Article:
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China's Transition Uncertainties

Foreign Policy: Germany’s multicultural plan failed long ago. LAT: China courts the eastern Islamic world. WSJ: Myanmar’s election will only consolidate the military’s power.

China’s power transition is likely to cause problems

An opinion piece in the Economist argues that the international community should be worried about the upcoming transition of power in China. This is because the character of the likely new leader is relatively unknown, and the regime faces a significant amount of uncertainty.

QUOTE: It is the immensity of the task, not the obscurity of the man, that should make the world nervous. For all their outward expressions of unity, there are signs of disagreement among Chinese leaders over what the country’s priorities should be—both on the economy and on political reform.

The US Federal Reserve’s plan threatens the global economy

Joseph Stiglitz, a Columbia professor and winner of the 2001 Nobel Prize in economics, writes in the Wall Street Journal that the US Federal Reserve’s plan for large-scaling purchasing of US Treasuries threatens to hurt the economy even more. It could cause “global volatility, a currency war, and a global financial market that is increasingly fragmented and distorted.”

QUOTE: The problem is that, with interest rates already near zero, there is little the Fed can do to restart the economy—and doing the wrong thing can do considerable damage.

China courts the eastern Islamic world

Robert D. Kaplan, a senior fellow at the Center for a New American Security and a correspondent for the Atlantic, writes in the Los Angeles Times that while the West focuses on Muslim communities in the Middle East, China has been busy courting the eastern Islamic world.

QUOTE: The Chinese government considers the South China Sea a "core interest" (much to the consternation of the United States and its allies) partly because it is the gateway to this tropical Muslim cosmopolis that the Chinese know well from the medieval trading networks of the Tang, Song and Yuan dynasties.

Germany’s multicultural plan failed long ago

Roger Boyes, the Germany and East Europe correspondent for the Times of London, writes in Foreign Policy that Germany has never been a welcoming place for immigrants. The country’s attempt at multiculturalism, in which it allowed immigrants the option to keep their own culture and traditions while not bestowing upon them the rights and responsibilities of citizenship, has failed.

QUOTE:  Merkel may have pronounced multiculturalism dead on Oct. 16, but in truth the spirit has not registered a pulse for most of the last two decades.

Troubled market economies grow weary of the G20

Journalist Alan Beattie writes in the Financial Times that there is a sense of disillusionment among the G20 nations about how well the body can address global economic problems.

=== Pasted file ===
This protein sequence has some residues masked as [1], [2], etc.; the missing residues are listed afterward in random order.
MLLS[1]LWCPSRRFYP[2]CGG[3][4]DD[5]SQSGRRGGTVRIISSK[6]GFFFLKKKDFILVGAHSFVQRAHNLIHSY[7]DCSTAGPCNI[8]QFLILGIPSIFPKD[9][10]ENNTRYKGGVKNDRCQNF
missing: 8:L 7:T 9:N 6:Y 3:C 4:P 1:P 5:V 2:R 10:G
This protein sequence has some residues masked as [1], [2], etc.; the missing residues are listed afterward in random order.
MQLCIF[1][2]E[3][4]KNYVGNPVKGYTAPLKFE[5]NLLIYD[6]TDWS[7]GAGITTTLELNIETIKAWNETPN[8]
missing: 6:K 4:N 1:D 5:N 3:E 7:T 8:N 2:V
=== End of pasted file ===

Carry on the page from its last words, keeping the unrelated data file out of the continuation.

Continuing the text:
QUOTE:If the G20 was supposed to fix an uncertain and lopsided global economic recovery, it is not doing very well.

Myanmar’s election will only consolidate the military’s power

Bertil Lintner, a Thailand-based correspondent for the Swedish daily Svenska Dagbladet, writes in the Wall Street Journal that the upcoming election in Myanmar will fail to bring about democratic reforms and only further consolidate the junta’s grip on power. He argues that the army does not have a younger, revolutionary wing waiting to make changes.

QUOTE: The military has already won the "election." Rather than close their eyes to this reality, the best way forward for democratic nations would be to back a United Nations' enquiry into the junta's alleged crimes of humanity.

Predicting America’s next economic crisis

Greg Ip, US economics editor of the Economist, writes in the Washington Post that the next economic crisis is lately to hit the United States in 2012, just as Americans go to the polls to vote for president. Electoral politics tend to hurt the economy in the United States and around the world.

QUOTE: Economic crises have a habit of erupting just when politicians face the voters. The reason is simple: They are born of long-festering problems such as lax lending, excessive deficits or an overvalued currency, and these are precisely the sort of problems that politicians try to ignore, hide or even double down on during campaign season.

Britain must do more to redesign its state as it makes spending cuts

An opinion piece in the Economist supports Britain’s deep public spending cuts but argues that the government should do more to dramatically redesign the state and its responsibilities.

QUOTE: Despite occasional attempts to devolve power in line with [Prime Minister David] Cameron’s “Big Society”, the state will still fundamentally be the same shape, trying to do virtually all the same things.

North Korea flexes its muscles with a threat of military growth

Peter Brookes, a former US deputy assistant secretary of defense and Heritage Foundation senior fellow, writes in the China Post that North Korea has announced that it will increase its military strength by 1,000 times because the regime wants to show that Kim Jong-il’s successor, Kim Jong-un, will be a strong power.

QUOTE: Another reason for the up-tick in bomb work is to start the new leader off well in another growing Kim family enterprise, designed for anti-US fun as well as profit: nuclear-weapons proliferation.

What the US election has missed

Columnist Thomas Friedman writes in the New York Times that the upcoming elections in the United States have failed to address the nation’s biggest issue: how to create jobs that can support the middle class and pay for infrastructure development.

QUOTE: We’re in the age of “extra,” and everyone has to figure out what extra they can add to their work to justify being paid more than a computer, a Chinese worker or a day laborer.